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2014-15 I semestre: Origins of Mind: Philosophical Issues in Cognitive Development  

Corsi Dottorato I semestre 2014-15


Origins of Mind: Philosophical Issues in Cognitive Development



How do humans first come to know about things like objects, causes, words, numbers, colours, actions  and minds? This question goes back to Plato or earlier and remains unanswered. Two recent scientific breakthroughs appear to bring us closer to an answer,  and to show that the question is even less straightforward than previously assumed. The first breakthrough concerns social interaction; it is the discovery that preverbal infants enjoy surprisingly rich social abilities.  These abilities enable infants to engage  in some forms of social interaction.  This may well facilitate the subsequent  acquisition  of linguistic abilities and enable the emergence of knowledge  (e.g. Csibra and Gergely 2009; Meltzoff 2007; Tomasello et al. 2005). A second breakthrough involves  the use  of increasingly sensitive—and sometimes  controversial— methods to detect expectations without relying  on subjects’  abilities to talk or act. These methods have revealed  sophisticated expectations about causal interactions,  numerosity, actions, mental states  and more besides in prever- bal infants (e.g. Spelke 1990; Baillargeon  et al. 2010). These expectations or the representations and processes underpinning them arguably also enable the emergence of knowledge.  This course aims to introduce readers  to new philosophical  issues  raised by these findings and to explain their relevance to longstanding  philosophical  questions about the mind.

Outline of Lectures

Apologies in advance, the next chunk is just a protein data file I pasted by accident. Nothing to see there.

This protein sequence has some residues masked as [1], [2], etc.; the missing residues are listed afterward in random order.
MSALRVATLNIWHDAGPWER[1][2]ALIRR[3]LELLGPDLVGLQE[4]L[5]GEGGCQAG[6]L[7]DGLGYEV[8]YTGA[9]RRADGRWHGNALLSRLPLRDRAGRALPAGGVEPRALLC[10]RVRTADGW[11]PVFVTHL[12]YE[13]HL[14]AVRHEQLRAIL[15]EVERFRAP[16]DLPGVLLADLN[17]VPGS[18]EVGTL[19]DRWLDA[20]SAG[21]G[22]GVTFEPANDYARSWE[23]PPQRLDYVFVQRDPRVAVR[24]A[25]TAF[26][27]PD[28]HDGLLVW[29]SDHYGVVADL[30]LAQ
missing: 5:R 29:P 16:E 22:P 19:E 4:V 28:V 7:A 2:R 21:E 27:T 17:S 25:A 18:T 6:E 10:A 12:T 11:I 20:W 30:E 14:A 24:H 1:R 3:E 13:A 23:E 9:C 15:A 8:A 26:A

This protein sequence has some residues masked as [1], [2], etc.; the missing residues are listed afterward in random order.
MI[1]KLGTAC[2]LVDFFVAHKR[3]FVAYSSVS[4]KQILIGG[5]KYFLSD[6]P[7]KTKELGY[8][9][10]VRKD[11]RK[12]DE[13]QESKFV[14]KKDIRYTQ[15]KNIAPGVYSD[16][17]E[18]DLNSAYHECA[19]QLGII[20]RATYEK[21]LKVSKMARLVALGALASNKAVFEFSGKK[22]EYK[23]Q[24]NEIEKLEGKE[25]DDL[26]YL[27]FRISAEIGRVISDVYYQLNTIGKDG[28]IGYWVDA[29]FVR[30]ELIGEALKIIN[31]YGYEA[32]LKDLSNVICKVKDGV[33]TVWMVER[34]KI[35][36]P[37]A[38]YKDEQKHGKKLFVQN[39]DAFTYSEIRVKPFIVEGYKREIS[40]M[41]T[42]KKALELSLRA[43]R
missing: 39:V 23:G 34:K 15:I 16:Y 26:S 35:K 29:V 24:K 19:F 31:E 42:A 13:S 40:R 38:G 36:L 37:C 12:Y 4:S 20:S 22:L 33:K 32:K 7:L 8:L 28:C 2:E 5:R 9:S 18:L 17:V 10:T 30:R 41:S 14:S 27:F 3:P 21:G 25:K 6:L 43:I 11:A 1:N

The course will be organised  by domains of knowledge,  so that one session concerns knowledge of objects, another knowledge of causes, and so on. See table 1 on the following page for a provisional  schedule.  The schedule may change depending on group discussion  and research interests.

Table 1: Provisional  schedule

  1. sept 23 - Objects: Reading: Spelke (1998); Moore and Meltzoff (2008)
  2. sept 23 - Causes: Reading: Spelke and Van de Walle (1993); Hood et al. (2000)
  3. sept 23 - Colours: Reading: Franklin et al. (2005); Kowalski and Zimiles (2006)
  4. sept 24 - Languages: Reading: Lidz et al. (2003); Lidz and Waxman (2004)
  5. sept 24 - Communication: Reading: Tomasello et al. (2007); Baldwin (2000)
  6. sept 24 - Minds: Reading: Baillargeon  et al. (2010)
  7. sept 25 am - Actions: Reading: Csibra (2003)


Preparatory Reading

It would be useful to read these items before the course, ideally in addition to the papers in table 1.

• Moll, H. and Tomasello, M. (2007). Cooperation and human cognition: the vygotskian intelligence hypothesis.  Philosophical Transactions of the Royal Society  B, 362(1480):639–648

• Robbins, P. (2010).  Modularity of mind.  In Zalta, E. N., editor, The Stanford Encyclopedia of Philosophy. Summer 2010 edition

• Spelke, E. and Kinzler, K. D. (2007). Core knowledge.   Developmental Science, 10(1):89–96